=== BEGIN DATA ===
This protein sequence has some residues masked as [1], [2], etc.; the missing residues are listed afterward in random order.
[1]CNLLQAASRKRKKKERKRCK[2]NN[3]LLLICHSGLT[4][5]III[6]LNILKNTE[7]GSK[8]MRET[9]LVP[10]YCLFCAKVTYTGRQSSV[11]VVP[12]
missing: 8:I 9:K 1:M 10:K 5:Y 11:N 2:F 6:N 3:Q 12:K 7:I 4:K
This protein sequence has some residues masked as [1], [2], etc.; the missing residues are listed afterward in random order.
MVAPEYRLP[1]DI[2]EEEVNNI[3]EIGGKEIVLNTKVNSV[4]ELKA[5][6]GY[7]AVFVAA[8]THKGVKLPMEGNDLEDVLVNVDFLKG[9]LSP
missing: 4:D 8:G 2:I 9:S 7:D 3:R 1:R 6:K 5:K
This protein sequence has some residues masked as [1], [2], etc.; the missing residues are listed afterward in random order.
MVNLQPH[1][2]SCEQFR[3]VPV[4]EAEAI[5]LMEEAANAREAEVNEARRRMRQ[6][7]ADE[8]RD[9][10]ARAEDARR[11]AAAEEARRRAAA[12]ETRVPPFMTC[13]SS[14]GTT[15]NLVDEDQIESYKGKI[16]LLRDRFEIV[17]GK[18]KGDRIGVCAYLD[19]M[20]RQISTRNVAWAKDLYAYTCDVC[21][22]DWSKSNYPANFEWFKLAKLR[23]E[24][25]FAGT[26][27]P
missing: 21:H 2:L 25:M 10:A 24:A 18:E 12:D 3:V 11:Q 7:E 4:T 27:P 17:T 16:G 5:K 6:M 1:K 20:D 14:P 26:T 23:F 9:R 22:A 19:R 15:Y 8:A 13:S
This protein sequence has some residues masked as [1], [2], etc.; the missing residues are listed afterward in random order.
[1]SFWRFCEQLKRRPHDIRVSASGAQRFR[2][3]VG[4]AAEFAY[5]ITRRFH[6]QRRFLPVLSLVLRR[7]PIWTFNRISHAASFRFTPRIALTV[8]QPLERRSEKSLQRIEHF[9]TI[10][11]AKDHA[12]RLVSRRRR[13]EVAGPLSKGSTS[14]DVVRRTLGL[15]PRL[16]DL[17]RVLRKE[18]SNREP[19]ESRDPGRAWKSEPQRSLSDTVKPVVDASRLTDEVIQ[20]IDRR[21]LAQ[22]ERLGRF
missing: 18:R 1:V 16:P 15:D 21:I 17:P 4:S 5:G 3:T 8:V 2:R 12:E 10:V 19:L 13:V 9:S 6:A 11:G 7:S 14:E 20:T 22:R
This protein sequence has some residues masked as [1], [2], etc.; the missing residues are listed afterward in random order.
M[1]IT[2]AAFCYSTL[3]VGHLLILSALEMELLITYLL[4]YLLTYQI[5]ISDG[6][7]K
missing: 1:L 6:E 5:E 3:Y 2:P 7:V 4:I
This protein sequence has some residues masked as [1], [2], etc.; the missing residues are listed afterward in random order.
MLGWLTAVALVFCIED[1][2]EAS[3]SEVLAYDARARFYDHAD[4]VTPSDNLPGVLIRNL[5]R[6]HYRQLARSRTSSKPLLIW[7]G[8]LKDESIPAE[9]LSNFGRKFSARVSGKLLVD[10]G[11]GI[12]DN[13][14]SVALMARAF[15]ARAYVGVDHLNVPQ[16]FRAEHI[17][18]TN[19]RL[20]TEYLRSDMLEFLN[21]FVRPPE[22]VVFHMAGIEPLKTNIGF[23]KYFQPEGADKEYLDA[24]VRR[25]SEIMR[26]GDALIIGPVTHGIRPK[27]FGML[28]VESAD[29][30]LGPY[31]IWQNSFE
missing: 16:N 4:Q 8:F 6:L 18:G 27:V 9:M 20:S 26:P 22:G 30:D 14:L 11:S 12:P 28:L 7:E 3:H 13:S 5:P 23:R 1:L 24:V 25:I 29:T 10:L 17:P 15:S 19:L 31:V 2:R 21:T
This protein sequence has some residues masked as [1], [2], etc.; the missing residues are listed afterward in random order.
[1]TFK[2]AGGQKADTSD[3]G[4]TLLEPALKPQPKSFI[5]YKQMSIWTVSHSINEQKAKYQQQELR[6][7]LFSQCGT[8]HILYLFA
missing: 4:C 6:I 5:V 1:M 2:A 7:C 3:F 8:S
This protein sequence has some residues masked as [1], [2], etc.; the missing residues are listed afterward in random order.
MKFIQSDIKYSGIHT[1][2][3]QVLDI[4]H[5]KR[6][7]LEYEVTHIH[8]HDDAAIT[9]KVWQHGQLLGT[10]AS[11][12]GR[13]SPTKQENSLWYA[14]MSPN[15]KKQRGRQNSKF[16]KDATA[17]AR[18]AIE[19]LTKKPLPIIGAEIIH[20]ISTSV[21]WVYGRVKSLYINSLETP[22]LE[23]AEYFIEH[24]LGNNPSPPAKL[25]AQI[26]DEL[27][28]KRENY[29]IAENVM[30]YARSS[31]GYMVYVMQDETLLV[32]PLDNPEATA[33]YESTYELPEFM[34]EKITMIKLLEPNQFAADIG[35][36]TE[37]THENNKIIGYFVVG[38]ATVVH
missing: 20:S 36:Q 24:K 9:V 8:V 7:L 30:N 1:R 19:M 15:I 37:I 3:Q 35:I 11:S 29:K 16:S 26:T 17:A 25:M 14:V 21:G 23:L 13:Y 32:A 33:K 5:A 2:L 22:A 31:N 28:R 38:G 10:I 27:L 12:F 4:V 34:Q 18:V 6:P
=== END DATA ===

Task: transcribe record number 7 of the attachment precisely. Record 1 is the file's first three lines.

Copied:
This protein sequence has some residues masked as [1], [2], etc.; the missing residues are listed afterward in random order.
[1]TFK[2]AGGQKADTSD[3]G[4]TLLEPALKPQPKSFI[5]YKQMSIWTVSHSINEQKAKYQQQELR[6][7]LFSQCGT[8]HILYLFA
missing: 4:C 6:I 5:V 1:M 2:A 7:C 3:F 8:S